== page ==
Engineering

Using the KIBO Robot to Tell Greek Myths

Last spring I worked with a group of teachers and second grade students to retell Greek myths with robots designed by Kinderlab Robotics.  I can’t say enough about the ingenious KIBO robots.  So much thought went into their design.  They provide very young children the opportunity to practice STEAM skills as they develop social-emotional competencies.

Working in groups required the children to listen to each other; make decisions as a group; combine their ideas and skills to write their myth script, design and create their god or goddess and their map, and construct and program the KIBO.  On the final day of the project, students gathered around each story map as the authors ran their KIBO programs and read the accompanying scripts. When everyone was finished, we then allowed time to debrief the whole process, reflecting on the challenges they faced and the strategies they developed to overcome these challenges. To our surprise, almost every group focused on the social-emotional challenges this project presented. They pointed out how important it is to give each member of the group time to express their ideas and their frustrations and to acknowledge in a respectful way that each person is heard and their thoughts are valued. They talked about their strategies for collaborating on story writing, robot construction, map drawing, and how to program the KIBO. They also talked about how to deal with group members whose behaviors they found frustrating.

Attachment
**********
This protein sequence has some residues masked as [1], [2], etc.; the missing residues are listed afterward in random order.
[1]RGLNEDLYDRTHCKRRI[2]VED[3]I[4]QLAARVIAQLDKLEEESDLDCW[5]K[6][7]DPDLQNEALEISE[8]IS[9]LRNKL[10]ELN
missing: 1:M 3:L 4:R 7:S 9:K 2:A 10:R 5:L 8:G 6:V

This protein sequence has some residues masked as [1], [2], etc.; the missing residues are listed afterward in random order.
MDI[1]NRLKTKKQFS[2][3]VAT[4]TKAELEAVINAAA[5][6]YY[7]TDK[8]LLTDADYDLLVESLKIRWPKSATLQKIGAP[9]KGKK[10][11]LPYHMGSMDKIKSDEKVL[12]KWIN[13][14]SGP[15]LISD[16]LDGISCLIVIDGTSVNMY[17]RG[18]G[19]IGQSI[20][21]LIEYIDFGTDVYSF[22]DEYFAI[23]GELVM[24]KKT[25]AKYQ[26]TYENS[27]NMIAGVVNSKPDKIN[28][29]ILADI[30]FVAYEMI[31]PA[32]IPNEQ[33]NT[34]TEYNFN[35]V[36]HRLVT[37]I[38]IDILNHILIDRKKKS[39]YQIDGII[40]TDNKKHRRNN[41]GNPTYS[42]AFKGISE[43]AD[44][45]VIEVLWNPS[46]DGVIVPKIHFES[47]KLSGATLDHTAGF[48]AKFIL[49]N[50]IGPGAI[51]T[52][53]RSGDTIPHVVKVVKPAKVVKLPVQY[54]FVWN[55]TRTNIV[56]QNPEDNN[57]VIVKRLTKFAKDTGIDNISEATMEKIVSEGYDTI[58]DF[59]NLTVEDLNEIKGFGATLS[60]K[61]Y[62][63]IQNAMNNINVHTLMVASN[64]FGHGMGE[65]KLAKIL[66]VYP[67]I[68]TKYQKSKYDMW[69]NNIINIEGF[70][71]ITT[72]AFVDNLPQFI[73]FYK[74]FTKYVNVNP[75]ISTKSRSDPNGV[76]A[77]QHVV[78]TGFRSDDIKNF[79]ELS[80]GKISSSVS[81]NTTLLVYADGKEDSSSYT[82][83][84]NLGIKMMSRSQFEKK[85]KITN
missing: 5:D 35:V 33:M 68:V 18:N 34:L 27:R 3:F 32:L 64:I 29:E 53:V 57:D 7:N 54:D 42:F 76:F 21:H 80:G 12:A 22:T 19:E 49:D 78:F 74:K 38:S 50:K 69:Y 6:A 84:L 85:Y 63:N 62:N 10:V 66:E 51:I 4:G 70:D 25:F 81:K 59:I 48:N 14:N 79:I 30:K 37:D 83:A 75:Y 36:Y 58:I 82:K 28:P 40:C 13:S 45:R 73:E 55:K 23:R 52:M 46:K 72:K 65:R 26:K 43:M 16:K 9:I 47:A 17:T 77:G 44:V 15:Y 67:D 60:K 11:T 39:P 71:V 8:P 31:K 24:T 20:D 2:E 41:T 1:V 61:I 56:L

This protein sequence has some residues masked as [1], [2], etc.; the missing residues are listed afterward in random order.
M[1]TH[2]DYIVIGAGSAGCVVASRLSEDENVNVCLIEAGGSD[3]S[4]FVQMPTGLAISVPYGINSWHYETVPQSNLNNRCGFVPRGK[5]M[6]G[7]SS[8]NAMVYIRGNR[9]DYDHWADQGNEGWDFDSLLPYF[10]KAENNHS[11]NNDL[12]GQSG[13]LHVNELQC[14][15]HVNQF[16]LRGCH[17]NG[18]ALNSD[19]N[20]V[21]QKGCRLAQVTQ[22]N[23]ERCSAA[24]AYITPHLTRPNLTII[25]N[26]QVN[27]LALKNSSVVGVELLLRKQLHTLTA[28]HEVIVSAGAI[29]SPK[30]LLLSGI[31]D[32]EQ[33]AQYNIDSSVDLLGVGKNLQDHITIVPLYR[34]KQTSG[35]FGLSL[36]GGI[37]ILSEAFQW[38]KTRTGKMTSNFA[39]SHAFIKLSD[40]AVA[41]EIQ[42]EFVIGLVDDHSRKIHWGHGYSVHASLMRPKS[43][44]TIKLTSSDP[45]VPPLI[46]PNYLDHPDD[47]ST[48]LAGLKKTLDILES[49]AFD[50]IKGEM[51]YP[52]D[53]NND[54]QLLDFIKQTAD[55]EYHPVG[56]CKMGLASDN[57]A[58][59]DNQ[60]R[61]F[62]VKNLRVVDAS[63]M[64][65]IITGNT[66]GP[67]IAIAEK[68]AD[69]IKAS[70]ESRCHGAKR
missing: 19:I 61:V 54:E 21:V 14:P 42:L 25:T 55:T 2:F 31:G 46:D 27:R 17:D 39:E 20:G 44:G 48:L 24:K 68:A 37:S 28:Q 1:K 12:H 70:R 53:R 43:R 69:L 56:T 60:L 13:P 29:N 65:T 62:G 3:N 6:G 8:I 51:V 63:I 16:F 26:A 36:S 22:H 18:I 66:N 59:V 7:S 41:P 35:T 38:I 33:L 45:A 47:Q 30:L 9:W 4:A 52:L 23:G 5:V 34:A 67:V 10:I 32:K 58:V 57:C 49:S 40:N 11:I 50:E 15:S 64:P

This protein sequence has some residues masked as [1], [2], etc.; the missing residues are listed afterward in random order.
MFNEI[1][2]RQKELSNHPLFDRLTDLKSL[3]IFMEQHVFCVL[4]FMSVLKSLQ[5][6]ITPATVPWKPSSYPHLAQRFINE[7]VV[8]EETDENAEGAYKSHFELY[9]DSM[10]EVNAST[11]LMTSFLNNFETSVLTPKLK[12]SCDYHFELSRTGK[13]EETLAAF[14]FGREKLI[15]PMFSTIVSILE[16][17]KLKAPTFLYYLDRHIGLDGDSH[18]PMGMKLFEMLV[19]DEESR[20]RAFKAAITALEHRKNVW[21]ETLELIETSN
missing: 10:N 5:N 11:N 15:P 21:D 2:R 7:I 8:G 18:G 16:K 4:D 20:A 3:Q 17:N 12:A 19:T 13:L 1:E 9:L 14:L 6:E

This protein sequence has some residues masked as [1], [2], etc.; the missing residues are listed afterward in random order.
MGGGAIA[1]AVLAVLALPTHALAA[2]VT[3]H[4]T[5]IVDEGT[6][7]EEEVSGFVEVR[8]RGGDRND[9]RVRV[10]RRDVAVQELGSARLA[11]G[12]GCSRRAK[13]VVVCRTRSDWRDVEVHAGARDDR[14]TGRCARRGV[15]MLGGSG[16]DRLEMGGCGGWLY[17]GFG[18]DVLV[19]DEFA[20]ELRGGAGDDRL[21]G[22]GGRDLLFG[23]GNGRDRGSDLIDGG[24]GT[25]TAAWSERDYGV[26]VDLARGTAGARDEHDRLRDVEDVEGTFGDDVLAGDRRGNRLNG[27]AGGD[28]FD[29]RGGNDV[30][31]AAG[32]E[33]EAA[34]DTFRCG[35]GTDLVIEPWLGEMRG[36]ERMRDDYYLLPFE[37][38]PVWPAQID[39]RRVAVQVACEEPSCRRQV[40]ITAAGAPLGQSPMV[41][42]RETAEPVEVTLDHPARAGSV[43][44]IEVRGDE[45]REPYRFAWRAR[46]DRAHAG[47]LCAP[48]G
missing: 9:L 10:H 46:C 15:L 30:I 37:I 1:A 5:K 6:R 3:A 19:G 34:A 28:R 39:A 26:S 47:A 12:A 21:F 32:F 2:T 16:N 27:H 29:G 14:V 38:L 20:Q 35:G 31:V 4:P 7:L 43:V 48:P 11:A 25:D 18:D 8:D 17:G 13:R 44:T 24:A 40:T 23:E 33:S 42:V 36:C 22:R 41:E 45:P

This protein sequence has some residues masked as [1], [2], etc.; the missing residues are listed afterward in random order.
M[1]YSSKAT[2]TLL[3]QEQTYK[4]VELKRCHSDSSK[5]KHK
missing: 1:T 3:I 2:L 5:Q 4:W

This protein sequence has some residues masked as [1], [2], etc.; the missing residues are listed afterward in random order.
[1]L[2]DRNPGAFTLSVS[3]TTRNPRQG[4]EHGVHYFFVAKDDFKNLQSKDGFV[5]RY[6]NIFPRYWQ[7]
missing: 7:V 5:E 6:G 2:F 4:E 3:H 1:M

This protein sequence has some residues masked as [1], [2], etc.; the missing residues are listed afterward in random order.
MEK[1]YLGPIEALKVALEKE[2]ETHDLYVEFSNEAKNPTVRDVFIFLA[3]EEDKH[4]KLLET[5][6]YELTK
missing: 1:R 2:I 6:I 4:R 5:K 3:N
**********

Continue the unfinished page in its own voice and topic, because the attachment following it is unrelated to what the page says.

Read more about it and see the pictures in my article on the KinderLab Robotics website.

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Categories: 21st Century Skills, Engineering, Robotics, Technology | Leave a comment

Little Pig’s Safe House

Three Pigs Safe Room

I decided to make a safe room for the three little pigs.  When the wolf finally figures out how to blow down the brick house, they need somewhere to go.  This room is under the brick house and it is totally secure.  I started with a leftover Starbucks gift box, scraps of colored paper and cardboard, glue, copper tape, Chibi lights, a coin cell battery, Sharpee pen, and duct tape.  I also printed a tiny pig portrait from the Internet.

saferoom-material

First I mounted the Chibi lights on the back wall of the room.  Chibis are tiny LED stickers.  Each one has a positive and negative side. When place on a copper tape circuit they will light up.  

 saferoom-lights

Next I created a a switch for the lights on the outside of the box using red duct tape.